Download or read Empires Nations and Families PDF, written by Anne F. Hyde and published by U of Nebraska Press. This book was released on 2011-07-01 with total page 648 pages. Available in PDF, EPUB and Kindle. Book excerpt:
Download or read The American West in Bronze 1850 1925 PDF, written by Thayer Tolles and published by Yale University Press. This book was released on 2013-01-14 with total page 219 pages. Available in PDF, EPUB and Kindle. Book excerpt: "'The American West in Bronze, 1850-1925' is the first full-scale exhibition to explore the aesthetic and cultural impulses behind the creation of statuettes with American western themes, which have been so popular with audiences then and now. Both the exhibition and this accompanying catalogue offer a fresh look at the multifaceted roles played by these sculptors in creating three-dimensional interpretations of western life, whether based on historical fact, mythologized fiction, or most often, something in-between. Examples by such archetypal representatives of the West as Frederic Remington and Charles M. Russell are complemented by the work of sculptors such as James Earle Fraser and Paul Manship, who contributed to the popularity of the American bronze statuette even though their western subjects were less frequent." -- Publisher's description.
Download or read The Story of America PDF, written by Jill Lepore and published by Princeton University Press. This book was released on 2013-10-27 with total page 426 pages. Available in PDF, EPUB and Kindle. Book excerpt: A New Yorker staff writer examines the origins of dozens of writings, speeches and other printed pieces from American history--from paper ballots and I.O.U.s to the Constitution and Thomas Paine's Common Sense to Edgar Allan Poe's "The Raven" to Barack Obama's 2009 inaugural address.
Download or read Revolvers and Pistolas Vaqueros and Caballeros Debunking the Old West PDF, written by Danilo H. Figueredo and published by ABC-CLIO. This book was released on 2014-12-09 with total page 279 pages. Available in PDF, EPUB and Kindle. Book excerpt: This riveting exposé reveals how a distorted belief in Anglo superiority necessitated the rewriting of American western history, replacing heroic images of Mexican and Spanish cowboys with negative stereotypes. • Introduces topics unfamiliar to most readers, such as the role of Spanish-Mexican Jews, the presence of the Spanish Inquisition in the United States, and the real Yellow Rose of Texas • Reveals the duplicity of la leyenda negra to illustrate prejudices of the time • Traces the development of stereotypes such as the Black Legend, banditos, greasers, Zorro, the Cisco Kid, and "loose women," and how these characterizations came to depict Latinos in the Old West in the popular imagination • Documents Latinos' participation in the conquest of the territory west of the Mississippi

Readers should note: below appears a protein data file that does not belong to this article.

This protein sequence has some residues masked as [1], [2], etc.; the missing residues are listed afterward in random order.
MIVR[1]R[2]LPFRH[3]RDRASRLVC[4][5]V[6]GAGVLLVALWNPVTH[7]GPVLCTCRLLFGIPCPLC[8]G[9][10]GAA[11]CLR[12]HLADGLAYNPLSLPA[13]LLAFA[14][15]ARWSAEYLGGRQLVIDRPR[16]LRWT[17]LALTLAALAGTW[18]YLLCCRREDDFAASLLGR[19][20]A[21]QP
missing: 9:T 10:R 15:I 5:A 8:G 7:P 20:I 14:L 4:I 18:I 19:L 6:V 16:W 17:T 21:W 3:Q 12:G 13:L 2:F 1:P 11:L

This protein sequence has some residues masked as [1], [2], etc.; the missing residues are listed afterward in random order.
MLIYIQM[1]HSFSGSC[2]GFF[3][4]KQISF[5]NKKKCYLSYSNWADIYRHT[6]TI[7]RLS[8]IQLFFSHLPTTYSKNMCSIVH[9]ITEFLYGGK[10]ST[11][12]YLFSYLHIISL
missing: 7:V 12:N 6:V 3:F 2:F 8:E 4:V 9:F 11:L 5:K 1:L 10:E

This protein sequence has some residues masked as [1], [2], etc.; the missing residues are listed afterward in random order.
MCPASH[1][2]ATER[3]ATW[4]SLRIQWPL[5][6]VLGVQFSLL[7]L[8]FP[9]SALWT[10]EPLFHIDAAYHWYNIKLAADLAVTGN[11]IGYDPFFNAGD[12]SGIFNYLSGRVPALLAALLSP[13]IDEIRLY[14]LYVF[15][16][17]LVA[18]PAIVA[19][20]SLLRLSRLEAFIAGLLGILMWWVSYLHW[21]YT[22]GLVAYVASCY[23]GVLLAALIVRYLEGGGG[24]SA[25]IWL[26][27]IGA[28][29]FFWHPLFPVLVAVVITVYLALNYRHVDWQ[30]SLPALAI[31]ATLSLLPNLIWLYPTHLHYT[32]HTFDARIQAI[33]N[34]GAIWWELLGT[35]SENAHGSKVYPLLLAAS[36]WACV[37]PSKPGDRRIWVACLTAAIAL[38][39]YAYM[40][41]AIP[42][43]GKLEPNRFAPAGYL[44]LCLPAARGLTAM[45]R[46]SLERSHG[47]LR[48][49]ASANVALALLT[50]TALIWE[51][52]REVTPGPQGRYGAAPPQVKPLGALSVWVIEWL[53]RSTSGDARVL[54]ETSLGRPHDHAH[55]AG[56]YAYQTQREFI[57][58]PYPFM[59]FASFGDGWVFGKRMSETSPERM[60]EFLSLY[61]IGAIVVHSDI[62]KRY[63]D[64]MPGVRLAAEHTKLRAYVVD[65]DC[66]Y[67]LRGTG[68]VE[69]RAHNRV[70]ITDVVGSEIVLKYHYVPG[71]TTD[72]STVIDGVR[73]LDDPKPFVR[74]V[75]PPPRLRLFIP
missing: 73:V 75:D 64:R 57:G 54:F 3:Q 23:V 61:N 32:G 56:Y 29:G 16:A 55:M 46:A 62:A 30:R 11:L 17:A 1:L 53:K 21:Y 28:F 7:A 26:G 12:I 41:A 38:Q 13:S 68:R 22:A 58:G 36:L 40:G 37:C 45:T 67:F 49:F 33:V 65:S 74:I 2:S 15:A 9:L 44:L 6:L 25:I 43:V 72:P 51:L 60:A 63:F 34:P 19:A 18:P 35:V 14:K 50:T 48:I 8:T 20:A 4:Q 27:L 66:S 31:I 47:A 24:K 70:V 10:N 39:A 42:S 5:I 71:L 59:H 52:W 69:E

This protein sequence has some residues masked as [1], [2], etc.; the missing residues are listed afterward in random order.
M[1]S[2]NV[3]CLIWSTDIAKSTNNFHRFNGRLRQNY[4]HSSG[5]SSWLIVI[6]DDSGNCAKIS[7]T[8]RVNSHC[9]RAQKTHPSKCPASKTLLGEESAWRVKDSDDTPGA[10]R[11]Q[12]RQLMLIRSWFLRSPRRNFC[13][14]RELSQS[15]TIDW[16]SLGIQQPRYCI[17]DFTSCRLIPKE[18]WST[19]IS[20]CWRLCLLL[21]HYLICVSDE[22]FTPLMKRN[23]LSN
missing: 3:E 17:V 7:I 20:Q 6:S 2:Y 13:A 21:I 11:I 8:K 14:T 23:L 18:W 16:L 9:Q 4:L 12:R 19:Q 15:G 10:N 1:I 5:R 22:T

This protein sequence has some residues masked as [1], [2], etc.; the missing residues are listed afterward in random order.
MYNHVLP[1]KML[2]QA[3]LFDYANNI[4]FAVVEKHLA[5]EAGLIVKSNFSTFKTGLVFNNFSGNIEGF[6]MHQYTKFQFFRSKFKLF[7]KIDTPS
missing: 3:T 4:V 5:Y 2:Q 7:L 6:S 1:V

Download or read The Age of Dimes and Pulps PDF, written by Jeremy Agnew and published by McFarland. This book was released on 2018-07-17 with total page 243 pages. Available in PDF, EPUB and Kindle. Book excerpt: From the dime novels of the Civil War era to the pulp magazines of the early 20th century to modern paperbacks, lurid fiction has provided thrilling escapism for the masses. Cranking out formulaic stories of melodrama, crime and mild erotica--often by uncredited authors focused more on volume than quality--publishers realized high profits playing to low tastes. Estimates put pulp magazine circulation in the 1930s at 30 million monthly. This vast body of "disposable literature" has received little critical attention, in large part because much of it has been lost--the cheaply made books were either discarded after reading or soon disintegrated. Covering the history of pulp literature from 1850 through 1960, the author describes how sensational tales filled a public need and flowered during the evolving social conditions of the Industrial Revolution.